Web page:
Firing schedule/problems - WarmGlass.com

Firing schedule/problems

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Mark Selleck
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Joined: Mon Mar 10, 2003 1:52 pm
Location: Waxhaw, NC
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Firing schedule/problems

Postby Mark Selleck » Mon Mar 10, 2003 3:39 pm

I'm the crazy person trying to make lampshades out of wine bottles. The success of my second attempt had me thinking(?) that I had it figured out (successful 2nd attempt @ http://www.glassimpressions.net/bottles.htm ). My third attempt ended up like the first failure: several pieces, apparent thermal shock on the ramp up. There WERE some differences this firing: different bottles(thicker glass), and the position of the form/wok(upside down) was higher in the kiln, to get more heat around the bottom of the shade during the final stages of the slump. The bottom opening of the wok is about 2" off of the bottom of the kiln, resting on 3 fire bricks.

The elements closest to the bottle "disc" edges (disc 28.5" diam., kiln 30" x 60") were baffled with 110J. The disc was centered on the top(bottom) of the wok, the only contact being the "hub" of the disc, where the bottle "openings" touch each other forming a ring in the center of the disc, with about a 2.5" opening in the very center.

Possible reasons for failure: Raising the wok in the kiln brings the highest point ABOVE the position of the temp sensor, which means the initial temperature (50/hr ramp up)is a little higher than with my original positioning. The glass in the disc is very irregular in thickness across the disc, though radially symetrical. Since the ONLY contact, initially, with the wok, is in the CENTER(one of the thicker glass areas), is it possible the wok is heating up and transmitting too much heat to that area? Would a couple of thicknesses of 110J between the glass and the wok help in this circumstance? Or, should I just lower the wok back to it's original position, and drop the ramp up to 25/hr? Any and all information/theories would be appreciated for consideration.

Thanks,[/b][/u]

Kevin Midgley
Posts: 624
Joined: Mon Mar 10, 2003 11:36 am
Location: Tofino, British Columbia, Canada

Postby Kevin Midgley » Mon Mar 10, 2003 7:34 pm

I think because of all the variables when working with bottles, the slower ramping you suggest is important. In the lampshade you made, there are some folds which indicate even thicker glass. Because your mold was higher in the kiln you were closer to the elements and there was less distance to even out any heating irregularities that would normally go unnoticed. I do not use fibre stuff in my kilns to protect an area from heating for I feel it is just better to go slower heating and cooling. The obvious might also have been missed in this case, that all the bottles although looking the same, were not actually the same, some having been made on different days/different glass batches etc. I have made these large bottle bowls and found slow is the only way to make them. Kevin in Tofino

Mark Selleck
Posts: 36
Joined: Mon Mar 10, 2003 1:52 pm
Location: Waxhaw, NC
Contact:

Postby Mark Selleck » Mon Mar 10, 2003 11:24 pm

Kevin, thanks for your input. You are correct about the folds in the completed shade, however those don't appear until after the slump is complete, so that added thickness is "after the fact". This third attempt WAS with a thicker bottle, thus a thicker overall blank. My bottles are all purchased new, from a single manufacturer. That said, I know you're correct that it is possible for different batches of bottles, with different COEs, to get mixed. No way to control that possibility, unless I get to the point where I want to buy direct from the factory, and can then specify that all the bottles come from one batch.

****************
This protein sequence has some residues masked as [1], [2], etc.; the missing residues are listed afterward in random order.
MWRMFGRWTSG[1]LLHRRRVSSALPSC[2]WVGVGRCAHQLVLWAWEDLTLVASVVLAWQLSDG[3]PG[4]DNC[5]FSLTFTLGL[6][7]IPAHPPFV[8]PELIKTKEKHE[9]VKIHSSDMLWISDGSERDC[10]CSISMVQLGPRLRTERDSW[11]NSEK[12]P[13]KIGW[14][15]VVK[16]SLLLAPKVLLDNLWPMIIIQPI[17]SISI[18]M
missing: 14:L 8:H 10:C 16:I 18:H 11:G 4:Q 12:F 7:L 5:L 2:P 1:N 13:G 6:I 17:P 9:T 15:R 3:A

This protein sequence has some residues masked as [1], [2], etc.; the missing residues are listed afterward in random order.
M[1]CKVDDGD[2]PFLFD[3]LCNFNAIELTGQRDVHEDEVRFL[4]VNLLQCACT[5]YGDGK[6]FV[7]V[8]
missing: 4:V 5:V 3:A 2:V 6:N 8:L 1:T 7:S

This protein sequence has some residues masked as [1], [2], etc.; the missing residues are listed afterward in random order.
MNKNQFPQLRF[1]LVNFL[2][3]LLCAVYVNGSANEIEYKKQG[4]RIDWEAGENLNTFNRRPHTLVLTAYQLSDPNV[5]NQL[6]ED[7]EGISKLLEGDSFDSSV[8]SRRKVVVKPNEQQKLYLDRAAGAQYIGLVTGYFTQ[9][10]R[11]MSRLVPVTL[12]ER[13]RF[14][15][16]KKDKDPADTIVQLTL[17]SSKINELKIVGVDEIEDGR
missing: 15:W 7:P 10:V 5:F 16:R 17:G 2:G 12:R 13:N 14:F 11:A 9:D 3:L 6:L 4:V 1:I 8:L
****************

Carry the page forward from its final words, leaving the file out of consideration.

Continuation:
In doing the final slump I am using only the side elements in my kiln, as they are the only elements that are computer-controlled. Given that, do you think there is any reason to drop the mold back to it's original position in the kiln? I think I will try the slower ramp, as you suggest, though adding another 22 hours to the ramp up isn't a pleasant thought!

Thanks again for your help.

Kevin Midgley
Posts: 624
Joined: Mon Mar 10, 2003 11:36 am
Location: Tofino, British Columbia, Canada

Postby Kevin Midgley » Tue Mar 11, 2003 2:01 am

Lowering the mold would allow more air circulation around the top of the mold and into the center. You would not have to worry about the height of the mold if you had heating on the top of the kiln. Want a cheap Canadian made controller? I can put you in touch with someone who buys perfect fires 10 at a time. I will have to check my schedule for bottles but I don't think it is that long. I don't particularly like steel molds because of the lack of thermal mass when doing fusing projects like yours. Kevin in Tofino

Mark Selleck
Posts: 36
Joined: Mon Mar 10, 2003 1:52 pm
Location: Waxhaw, NC
Contact:

Postby Mark Selleck » Tue Mar 11, 2003 9:50 am

Kevin, thanks for your help. I'd be interested in the contact re the controller. I'm thinking of changing the top element layout of one of my kilns for more even heat distribution, and adding a controller would be another definite improvement.

If you wouldn't mind sharing your bottle schedule, I'd be interested in that, also. Up to this point I've been ramping up at 50/hr to 1100, hold an hour, 50/hr to 1350, hold 90 min, AFAP to 1000, hold 3 hrs, 25/hr to 800, 50/hr to 600, 100/hr to 200, cool naturally to room temp. I was being very conservative, I thought, after my first failure, and the finished shade checked out stress-free with a polarizer. I'd like to go faster, obviously, especially if I slow the ramp up, but annealing is just as important, and I don't have enough experience to tell me if I can speed up the down cycle.

Thanks again.


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